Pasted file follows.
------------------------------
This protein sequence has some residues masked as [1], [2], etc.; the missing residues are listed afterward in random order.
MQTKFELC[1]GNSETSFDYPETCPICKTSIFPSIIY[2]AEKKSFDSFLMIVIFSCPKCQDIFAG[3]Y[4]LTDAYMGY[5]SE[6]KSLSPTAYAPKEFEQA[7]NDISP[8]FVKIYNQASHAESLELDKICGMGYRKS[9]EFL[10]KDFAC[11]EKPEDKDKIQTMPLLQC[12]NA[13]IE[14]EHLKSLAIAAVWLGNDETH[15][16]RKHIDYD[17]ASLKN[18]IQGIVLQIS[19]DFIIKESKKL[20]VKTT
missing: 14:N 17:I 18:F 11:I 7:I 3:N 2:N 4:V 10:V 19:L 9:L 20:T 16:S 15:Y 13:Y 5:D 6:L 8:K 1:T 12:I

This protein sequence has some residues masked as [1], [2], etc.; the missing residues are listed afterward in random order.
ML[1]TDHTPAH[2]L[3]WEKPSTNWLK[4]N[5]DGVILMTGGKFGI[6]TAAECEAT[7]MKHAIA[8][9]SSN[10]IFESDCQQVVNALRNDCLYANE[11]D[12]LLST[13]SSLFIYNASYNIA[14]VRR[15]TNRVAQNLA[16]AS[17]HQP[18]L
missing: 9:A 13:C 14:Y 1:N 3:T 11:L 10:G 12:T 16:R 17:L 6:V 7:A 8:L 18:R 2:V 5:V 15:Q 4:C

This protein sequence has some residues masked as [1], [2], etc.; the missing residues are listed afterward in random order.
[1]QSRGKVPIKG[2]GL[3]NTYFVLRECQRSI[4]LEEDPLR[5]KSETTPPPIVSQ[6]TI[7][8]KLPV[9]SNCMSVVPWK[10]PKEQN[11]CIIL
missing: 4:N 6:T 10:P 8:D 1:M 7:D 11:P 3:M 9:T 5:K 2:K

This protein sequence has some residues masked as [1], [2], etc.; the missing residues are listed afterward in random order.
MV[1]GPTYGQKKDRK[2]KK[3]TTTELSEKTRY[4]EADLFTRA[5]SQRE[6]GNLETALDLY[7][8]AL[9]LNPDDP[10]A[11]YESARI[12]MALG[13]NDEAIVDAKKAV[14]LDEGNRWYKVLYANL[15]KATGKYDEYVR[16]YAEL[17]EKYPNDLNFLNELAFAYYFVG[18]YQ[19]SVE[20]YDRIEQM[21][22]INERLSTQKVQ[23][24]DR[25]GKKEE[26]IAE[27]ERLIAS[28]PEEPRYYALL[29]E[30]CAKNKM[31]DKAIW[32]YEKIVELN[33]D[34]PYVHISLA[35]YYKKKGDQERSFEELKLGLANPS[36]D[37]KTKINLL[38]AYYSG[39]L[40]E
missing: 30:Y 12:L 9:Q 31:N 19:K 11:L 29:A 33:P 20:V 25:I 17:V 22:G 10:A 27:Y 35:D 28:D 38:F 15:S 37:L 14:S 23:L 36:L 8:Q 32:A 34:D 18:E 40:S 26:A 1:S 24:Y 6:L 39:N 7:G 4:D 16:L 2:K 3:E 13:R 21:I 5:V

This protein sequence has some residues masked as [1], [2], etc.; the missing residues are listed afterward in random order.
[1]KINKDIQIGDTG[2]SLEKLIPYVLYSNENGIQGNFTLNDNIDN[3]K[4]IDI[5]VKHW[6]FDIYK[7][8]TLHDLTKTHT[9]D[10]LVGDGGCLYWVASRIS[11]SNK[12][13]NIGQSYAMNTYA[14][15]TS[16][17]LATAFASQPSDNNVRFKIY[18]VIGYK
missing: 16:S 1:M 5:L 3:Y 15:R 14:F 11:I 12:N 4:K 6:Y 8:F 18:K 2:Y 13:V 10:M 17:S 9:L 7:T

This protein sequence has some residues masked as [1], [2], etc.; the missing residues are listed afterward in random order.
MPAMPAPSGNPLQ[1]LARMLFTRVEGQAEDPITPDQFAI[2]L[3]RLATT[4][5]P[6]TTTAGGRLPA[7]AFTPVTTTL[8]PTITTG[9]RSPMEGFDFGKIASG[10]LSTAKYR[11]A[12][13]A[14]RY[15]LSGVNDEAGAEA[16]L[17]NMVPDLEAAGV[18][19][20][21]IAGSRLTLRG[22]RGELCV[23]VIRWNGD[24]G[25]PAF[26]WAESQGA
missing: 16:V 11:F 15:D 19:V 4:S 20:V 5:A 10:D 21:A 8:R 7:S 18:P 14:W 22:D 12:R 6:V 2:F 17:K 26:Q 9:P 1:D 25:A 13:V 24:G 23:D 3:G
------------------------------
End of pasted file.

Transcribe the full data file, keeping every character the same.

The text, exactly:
This protein sequence has some residues masked as [1], [2], etc.; the missing residues are listed afterward in random order.
MQTKFELC[1]GNSETSFDYPETCPICKTSIFPSIIY[2]AEKKSFDSFLMIVIFSCPKCQDIFAG[3]Y[4]LTDAYMGY[5]SE[6]KSLSPTAYAPKEFEQA[7]NDISP[8]FVKIYNQASHAESLELDKICGMGYRKS[9]EFL[10]KDFAC[11]EKPEDKDKIQTMPLLQC[12]NA[13]IE[14]EHLKSLAIAAVWLGNDETH[15][16]RKHIDYD[17]ASLKN[18]IQGIVLQIS[19]DFIIKESKKL[20]VKTT
missing: 14:N 17:I 18:F 11:I 7:I 3:N 2:N 4:V 10:V 19:L 9:L 20:T 16:S 15:Y 13:Y 5:D 6:L 8:K 1:T 12:I

This protein sequence has some residues masked as [1], [2], etc.; the missing residues are listed afterward in random order.
ML[1]TDHTPAH[2]L[3]WEKPSTNWLK[4]N[5]DGVILMTGGKFGI[6]TAAECEAT[7]MKHAIA[8][9]SSN[10]IFESDCQQVVNALRNDCLYANE[11]D[12]LLST[13]SSLFIYNASYNIA[14]VRR[15]TNRVAQNLA[16]AS[17]HQP[18]L
missing: 9:A 13:C 14:Y 1:N 3:T 11:L 10:G 12:T 16:R 17:L 6:V 7:A 8:L 18:R 2:V 5:V 15:Q 4:C

This protein sequence has some residues masked as [1], [2], etc.; the missing residues are listed afterward in random order.
[1]QSRGKVPIKG[2]GL[3]NTYFVLRECQRSI[4]LEEDPLR[5]KSETTPPPIVSQ[6]TI[7][8]KLPV[9]SNCMSVVPWK[10]PKEQN[11]CIIL
missing: 4:N 6:T 10:P 8:D 1:M 7:D 11:P 3:M 9:T 5:K 2:K

This protein sequence has some residues masked as [1], [2], etc.; the missing residues are listed afterward in random order.
MV[1]GPTYGQKKDRK[2]KK[3]TTTELSEKTRY[4]EADLFTRA[5]SQRE[6]GNLETALDLY[7][8]AL[9]LNPDDP[10]A[11]YESARI[12]MALG[13]NDEAIVDAKKAV[14]LDEGNRWYKVLYANL[15]KATGKYDEYVR[16]YAEL[17]EKYPNDLNFLNELAFAYYFVG[18]YQ[19]SVE[20]YDRIEQM[21][22]INERLSTQKVQ[23][24]DR[25]GKKEE[26]IAE[27]ERLIAS[28]PEEPRYYALL[29]E[30]CAKNKM[31]DKAIW[32]YEKIVELN[33]D[34]PYVHISLA[35]YYKKKGDQERSFEELKLGLANPS[36]D[37]KTKINLL[38]AYYSG[39]L[40]E
missing: 30:Y 12:L 9:Q 31:N 19:K 11:L 29:A 33:P 20:V 25:I 17:V 22:G 10:A 27:Y 35:D 28:D 38:F 15:S 37:L 14:S 23:L 36:L 8:Q 32:A 34:D 18:E 40:S 26:A 1:S 24:Y 6:L 39:N 7:G 4:D 16:L 2:K 3:E 13:R 21:I 5:V

This protein sequence has some residues masked as [1], [2], etc.; the missing residues are listed afterward in random order.
[1]KINKDIQIGDTG[2]SLEKLIPYVLYSNENGIQGNFTLNDNIDN[3]K[4]IDI[5]VKHW[6]FDIYK[7][8]TLHDLTKTHT[9]D[10]LVGDGGCLYWVASRIS[11]SNK[12][13]NIGQSYAMNTYA[14][15]TS[16][17]LATAFASQPSDNNVRFKIY[18]VIGYK
missing: 16:S 1:M 5:L 3:Y 15:R 14:F 11:I 12:N 4:K 6:Y 8:F 18:K 2:Y 13:V 10:M 17:S 9:L 7:T

This protein sequence has some residues masked as [1], [2], etc.; the missing residues are listed afterward in random order.
MPAMPAPSGNPLQ[1]LARMLFTRVEGQAEDPITPDQFAI[2]L[3]RLATT[4][5]P[6]TTTAGGRLPA[7]AFTPVTTTL[8]PTITTG[9]RSPMEGFDFGKIASG[10]LSTAKYR[11]A[12][13]A[14]RY[15]LSGVNDEAGAEA[16]L[17]NMVPDLEAAGV[18][19][20][21]IAGSRLTLRG[22]RGELCV[23]VIRWNGD[24]G[25]PAF[26]WAESQGA
missing: 16:V 11:F 15:D 19:V 4:S 20:V 5:A 10:D 21:A 8:R 7:S 18:P 14:W 22:D 12:R 6:V 2:F 17:K 26:Q 9:P 1:D 25:A 13:V 24:G 23:D 3:G